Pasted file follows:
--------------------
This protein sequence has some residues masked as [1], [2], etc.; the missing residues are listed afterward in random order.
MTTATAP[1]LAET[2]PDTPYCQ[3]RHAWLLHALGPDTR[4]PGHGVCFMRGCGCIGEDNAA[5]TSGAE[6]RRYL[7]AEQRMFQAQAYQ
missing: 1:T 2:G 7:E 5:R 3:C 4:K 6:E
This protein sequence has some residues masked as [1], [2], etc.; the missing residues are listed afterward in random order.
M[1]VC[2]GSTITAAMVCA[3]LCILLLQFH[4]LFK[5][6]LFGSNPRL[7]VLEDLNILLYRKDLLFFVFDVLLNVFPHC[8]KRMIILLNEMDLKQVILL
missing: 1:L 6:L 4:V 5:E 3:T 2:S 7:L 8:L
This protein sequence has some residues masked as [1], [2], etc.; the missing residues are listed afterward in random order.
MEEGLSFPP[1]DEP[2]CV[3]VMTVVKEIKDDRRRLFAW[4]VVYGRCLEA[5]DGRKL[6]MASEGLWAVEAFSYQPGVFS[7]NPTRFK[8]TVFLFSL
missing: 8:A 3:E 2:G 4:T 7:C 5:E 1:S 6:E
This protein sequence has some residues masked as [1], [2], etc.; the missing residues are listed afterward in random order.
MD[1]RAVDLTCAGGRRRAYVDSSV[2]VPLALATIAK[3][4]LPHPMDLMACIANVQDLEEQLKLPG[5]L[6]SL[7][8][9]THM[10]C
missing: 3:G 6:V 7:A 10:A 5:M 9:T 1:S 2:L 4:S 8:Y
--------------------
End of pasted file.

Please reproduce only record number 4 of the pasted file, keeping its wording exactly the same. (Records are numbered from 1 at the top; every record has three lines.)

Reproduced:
This protein sequence has some residues masked as [1], [2], etc.; the missing residues are listed afterward in random order.
MD[1]RAVDLTCAGGRRRAYVDSSV[2]VPLALATIAK[3][4]LPHPMDLMACIANVQDLEEQLKLPG[5]L[6]SL[7][8][9]THM[10]C
missing: 3:G 6:V 7:A 10:A 5:M 9:T 1:S 2:L 4:S 8:Y